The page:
WELL­BE­ING COL­UMN What's your pro­cras­ti­na­tion per­son­al­ity?

In the Moment - - Contents - Words: Har­riet Gri ey / Illustration: Bene­dict Blyth HAR­RIET GRIF­FEY is a writer, jour­nal­ist and au­thor of over 20 books on health and well­be­ing. Her lat­est ti­tle, I Want to Be Cre­ative (Hardie Grant, £7.99), is out now.

It’s easy to look busy when re­ally, we’re pro­cras­ti­nat­ing. Face your to-do list and take back con­trol

We’ve all been there. The wash­ing-up gets done, the laun­dry pile di­min­ishes like magic and the re­cy­cling’s sorted – any­thing, it seems, is prefer­able to do­ing that one thing we’re putting o , whether it’s a work dead­line or a tricky phone call. Pro­cras­ti­na­tion: it’s the thief of time and energy. There are a va­ri­ety of rea­sons why we do it, from a lack of con dence about tack­ling a par­tic­u­lar task, to bore­dom, or fear of fail­ure. What’s more, we’ve cre­ated the per­fect en­vi­ron­ment for pro­cras­ti­na­tion with the many dis­trac­tions we al­low our­selves. From TV to the in­ter­net, mo­bile phones to email, we never switch o – it’s easy to look busy when, re­ally, we’re just pro­cras­ti­nat­ing.

Ex­cuses? I’ve heard them – and prob­a­bly used them – all. But when push comes to shove, un­der­stand­ing what sort of pro­cras­ti­na­tor you are may help to work out ways you can over­come it, and face your to-do list head-on.

Some of us choose to pro­cras­ti­nate be­cause of our per­son­al­ity traits. Per­fec­tion­ists want ev­ery­thing to be per­fect, so will avoid do­ing any­thing un­less it com­plies with their aims. Cri­sis Junkies like to leave ev­ery­thing to the last minute be­cause it makes drama in their lives, cre­at­ing a ‘liv­ing on the edge’ sce­nario that they use to mo­ti­vate them­selves. Then there are De ers – those who re­sist do­ing what they need to do be­cause they are de­fy­ing some sort of in­ter­nal, or ex­ter­nal, author­ity gure.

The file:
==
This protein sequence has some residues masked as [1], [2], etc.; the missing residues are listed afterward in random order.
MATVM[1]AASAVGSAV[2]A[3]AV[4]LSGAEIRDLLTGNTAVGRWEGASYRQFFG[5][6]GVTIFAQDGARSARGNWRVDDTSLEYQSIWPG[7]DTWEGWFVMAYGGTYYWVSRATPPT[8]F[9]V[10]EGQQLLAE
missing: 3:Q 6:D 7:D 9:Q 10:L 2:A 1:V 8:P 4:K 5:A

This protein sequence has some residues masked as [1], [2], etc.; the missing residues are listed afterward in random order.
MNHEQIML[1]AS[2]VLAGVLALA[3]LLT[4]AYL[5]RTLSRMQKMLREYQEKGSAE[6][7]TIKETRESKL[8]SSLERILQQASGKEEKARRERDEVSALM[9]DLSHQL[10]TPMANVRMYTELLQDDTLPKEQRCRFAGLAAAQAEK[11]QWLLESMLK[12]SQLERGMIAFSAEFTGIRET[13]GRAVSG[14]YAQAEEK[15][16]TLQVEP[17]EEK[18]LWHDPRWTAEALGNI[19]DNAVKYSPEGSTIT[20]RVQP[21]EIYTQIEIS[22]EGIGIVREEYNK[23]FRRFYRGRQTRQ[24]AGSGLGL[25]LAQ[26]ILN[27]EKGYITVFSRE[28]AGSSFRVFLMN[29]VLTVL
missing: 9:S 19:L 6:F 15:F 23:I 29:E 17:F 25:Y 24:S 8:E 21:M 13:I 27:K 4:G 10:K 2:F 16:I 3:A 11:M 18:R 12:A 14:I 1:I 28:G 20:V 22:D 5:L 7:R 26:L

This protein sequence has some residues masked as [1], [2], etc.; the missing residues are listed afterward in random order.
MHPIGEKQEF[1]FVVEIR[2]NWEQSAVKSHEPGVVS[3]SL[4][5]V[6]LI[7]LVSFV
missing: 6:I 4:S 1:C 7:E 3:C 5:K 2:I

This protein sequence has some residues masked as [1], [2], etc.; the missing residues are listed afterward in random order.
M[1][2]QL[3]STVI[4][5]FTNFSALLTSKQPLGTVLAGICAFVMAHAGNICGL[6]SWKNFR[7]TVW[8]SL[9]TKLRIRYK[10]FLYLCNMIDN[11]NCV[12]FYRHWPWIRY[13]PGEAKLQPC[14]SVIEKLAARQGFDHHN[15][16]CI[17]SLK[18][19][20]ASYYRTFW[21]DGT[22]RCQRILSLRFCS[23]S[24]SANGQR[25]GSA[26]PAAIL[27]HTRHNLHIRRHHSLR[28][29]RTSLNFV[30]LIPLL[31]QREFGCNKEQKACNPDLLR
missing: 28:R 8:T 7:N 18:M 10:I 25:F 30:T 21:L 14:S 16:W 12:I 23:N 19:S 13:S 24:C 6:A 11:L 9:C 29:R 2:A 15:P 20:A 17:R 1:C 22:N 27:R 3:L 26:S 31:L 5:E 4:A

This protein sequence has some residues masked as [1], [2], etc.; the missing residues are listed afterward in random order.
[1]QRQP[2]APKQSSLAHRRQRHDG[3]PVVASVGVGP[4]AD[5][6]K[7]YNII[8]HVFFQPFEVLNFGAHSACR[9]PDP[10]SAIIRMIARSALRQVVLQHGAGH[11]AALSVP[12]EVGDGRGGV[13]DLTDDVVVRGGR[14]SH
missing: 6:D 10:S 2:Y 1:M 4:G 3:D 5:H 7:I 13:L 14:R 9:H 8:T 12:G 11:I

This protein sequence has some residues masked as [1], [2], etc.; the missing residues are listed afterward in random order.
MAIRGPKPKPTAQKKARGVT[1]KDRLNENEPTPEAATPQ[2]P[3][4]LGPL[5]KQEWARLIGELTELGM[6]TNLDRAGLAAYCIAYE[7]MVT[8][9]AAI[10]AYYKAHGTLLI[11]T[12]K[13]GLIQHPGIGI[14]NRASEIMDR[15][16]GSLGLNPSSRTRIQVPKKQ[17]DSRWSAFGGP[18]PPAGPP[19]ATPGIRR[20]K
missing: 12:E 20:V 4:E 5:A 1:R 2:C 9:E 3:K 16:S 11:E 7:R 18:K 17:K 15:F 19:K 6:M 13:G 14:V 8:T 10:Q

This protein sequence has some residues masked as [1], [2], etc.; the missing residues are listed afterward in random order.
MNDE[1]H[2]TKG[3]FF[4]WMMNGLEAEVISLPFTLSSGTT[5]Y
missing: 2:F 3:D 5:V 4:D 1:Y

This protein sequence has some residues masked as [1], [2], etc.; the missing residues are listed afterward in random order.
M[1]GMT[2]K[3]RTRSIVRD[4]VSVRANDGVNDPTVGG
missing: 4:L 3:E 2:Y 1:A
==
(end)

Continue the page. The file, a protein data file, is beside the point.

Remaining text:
We can pro­cras­ti­nate ac­ci­den­tally as well. The Dream­ers among us end up pro­cras­ti­nat­ing be­cause they nd it all too com­pli­cated and hate deal­ing with both­er­some de­tails, so would rather think about some­thing else. Those who are Wor­ri­ers of­ten can’t get go­ing be­cause they con­stantly an­tic­i­pate the worst and are afraid of change, and this nag­ging pre­oc­cu­pa­tion stops them from start­ing. Over­do­ers take on too much, don’t know how to or­gan­ise and pri­ori­tise what needs do­ing, so don’t know where to start – then go o and nd some­thing else on their long list of things to do rather than tackle it.

When pro­cras­ti­na­tion be­comes a reg­u­lar habit or an avoid­ance strat­egy, prob­lems start to arise. Not get­ting things done can lead to stress, anx­i­ety, chronic un­der­per­for­mance and loss of con dence, which can all then in­hibit you from get­ting things done. It can eas­ily be­come a vi­cious cir­cle, so it’s worth ad­dress­ing be­fore per­sis­tent pro­cras­ti­na­tion causes neg­a­tive thoughts to crush your mo­ti­va­tion.

So what can we do? Break­ing big­ger tasks down into smaller ones is the best tech­nique. In­stead of putting o clear­ing out the at­tic, al­lo­cate a speci c part of it and get that done, then move on to the next part. In­stead of pan­ick­ing about a re­port and putting it o , map out the stages needed to achieve it, the in­for­ma­tion you need, or the in­put re­quired from oth­ers. Write your­self a sim­ple to-do list to achieve what you need to get the task done, then work through it step-by-step. The progress you make to­wards com­ple­tion can be its own re­ward, but if that’s not­the­case,re­wardy­our­self!

While no one usu­ally has any­thing good to say about pro­cras­ti­na­tion, I’d like to o er this: it can oc­ca­sion­ally a ord you more time to, say, develop an idea or pro­duce a bet­ter piece of work. Tak­ing your foot o the metaphor­i­cal ac­cel­er­a­tor isn’t the same as putting your foot on the brake: coast­ing, if you like, can al­low you the time you need to con­sider, for­mu­late and even con­struct more e ec­tively some­thing you want to achieve. The trick is to be aware of why you pro­cras­ti­nate and how; whether it’s use­ful or a form of self-sab­o­tage is up to you. Put sim­ply, pro­cras­ti­na­tion can some­times be a good ser­vant, but it’s al­ways a bad mas­ter.

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